What better way to deal with the pain of losing my acting-class crutch, than to step out and see a new show? None, I say! And if the venue is the venerable and belovedly decrepit Carleton Tavern? So much the better. And so much I in fact did, heading out tonite to the Carleton to see Chamber Theatre‘s MECHANICSVILLE MONOLOGUES II, the sequel to last years popular show (that I couldn’t make it into, it was so well received). I was well stoked to see this’un, and I’m always pleased to be able to drink quarts of 50 while I enjoy.
This is an unabashedly filthy, raunchy show, and I god-damned well loved every motherfucking minute of it. There are two dee-liteful framing sequences, one involving Tony Adams (Speakers, You Are Here) and Lesley
Hay as two increasingly disreputable real estate agents, and another with trombonist Robert Vogelsang (note: Second play I saw in a week featuring a trombone. WTF?) accompanying the always amazing Kelly Rigole (This Is A Recording) as a particularly racy burlesque singer.
“Let’s see if I can make you cum while you drive.”*
Yes, that’s right, this show starts out with Kelly Rigole doing burlesque. Note to the heterosexual males/lesbians in the audience: Congratulations. You’ve already won. And it gets even better! The show is a hit parade of one-person tales set in Mechanicsville, some in the present, some in the past, all written by one Donnie Laflamme, who clearly has some things to say. And there are some great performances to go along with the words…Manon Dumas kills as a 60’s housewife looking to win the stale sandwich wars on her block, and Bob Reynolds as the Man in the Basement has the room in the palm of his hand. And certainly, Cory Thibert’s take on Bridgehead will have most of us watching the strollers a little more closley from now on.
“Look at the cookies, look at the cookies, look at the cookies…”
The show is heavy on sexual politics, with several segments devoted to delving into the complexities of the changing face of women’s sexual power in the last few decades, and whether it’s done them any damn bit of good. Laine Johnson (and did you give me my volunteer interview at the GCTC this summer? Because I swear you did) and Jennifer Vallance both have segments filled to brimming with interesting insights on the matter. And the always reliable Garret Quirk (Death of Tybalt, Shining City) scores a solid home run as ‘the lover’, a sex-obsessed lothario practicing his moves in a mirror. honestly, there’s a lot to love in this show, and even though EVERY thing didn’t work for me, so fucking what? It’s a buffet, people, something will come along that’s just for you.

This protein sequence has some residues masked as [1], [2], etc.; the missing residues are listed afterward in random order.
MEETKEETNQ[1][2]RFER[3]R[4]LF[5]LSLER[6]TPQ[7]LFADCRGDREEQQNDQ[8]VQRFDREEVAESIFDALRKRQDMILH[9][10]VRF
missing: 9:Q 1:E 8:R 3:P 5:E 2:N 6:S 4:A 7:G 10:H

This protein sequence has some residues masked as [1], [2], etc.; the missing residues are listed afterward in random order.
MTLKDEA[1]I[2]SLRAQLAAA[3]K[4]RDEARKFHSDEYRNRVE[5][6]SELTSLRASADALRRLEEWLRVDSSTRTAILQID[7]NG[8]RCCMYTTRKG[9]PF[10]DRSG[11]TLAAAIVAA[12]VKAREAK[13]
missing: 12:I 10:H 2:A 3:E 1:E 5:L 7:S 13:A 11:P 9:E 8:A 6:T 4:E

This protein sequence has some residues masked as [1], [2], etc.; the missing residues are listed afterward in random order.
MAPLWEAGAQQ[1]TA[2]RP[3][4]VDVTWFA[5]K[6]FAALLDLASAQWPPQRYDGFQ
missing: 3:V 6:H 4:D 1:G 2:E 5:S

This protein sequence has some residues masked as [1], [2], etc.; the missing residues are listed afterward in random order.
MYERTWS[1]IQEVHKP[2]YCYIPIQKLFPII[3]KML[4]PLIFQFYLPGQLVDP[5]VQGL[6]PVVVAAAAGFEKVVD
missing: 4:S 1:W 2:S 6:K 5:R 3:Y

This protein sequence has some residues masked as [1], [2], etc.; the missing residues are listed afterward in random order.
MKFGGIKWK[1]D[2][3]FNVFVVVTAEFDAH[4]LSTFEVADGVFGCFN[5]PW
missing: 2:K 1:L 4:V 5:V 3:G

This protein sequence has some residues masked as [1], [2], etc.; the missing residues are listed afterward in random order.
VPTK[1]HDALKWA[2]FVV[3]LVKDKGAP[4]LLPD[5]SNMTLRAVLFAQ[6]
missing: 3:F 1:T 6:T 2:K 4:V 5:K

“Dear Tenant: Get all your shit the fuck out of here, then fuck off and die.”
Laflamme’s script is often hysterical, sometimes heartbreaking, and never dull. The actors give great performances, even with the rather obtrusive backdrop of the Carleton Tavern to deal with (don’t expect to hear a pin drop during this show), and I bloody loved the whole sordid, blasphemous mess. I only wish my issues with my server hadn’t soured the end of the evening for me, and forced me to do my last-minute scribblings at the Royal Oak instead. And I’d so wanted another quart and a cheeseburger…
But whatevah! Beers come and go, wicked fun theatre comes along only so often. This is the latter, and you should shut up with whatever you’re saying (no one was listening anyways, because you’re so boring) and get out to the Tavern and catch this show. Hell, I’m even thinking of trying to catch it again NEXT week, when Oberholzer subs in for Matt Smith as the shirtmaker…not that Smith was anything less than awesome, you get that, right? And don’t worry, I’m sure I’ll sort out my server woes by then. Until then, peace, love and soul to you all,
The Visitor (and Winston)
* Hey, Donnie, Lisa…I fixed it! I swear I’m not a complete pussy, I just need encouragement sometimes! 🙂 Nice meeting ya!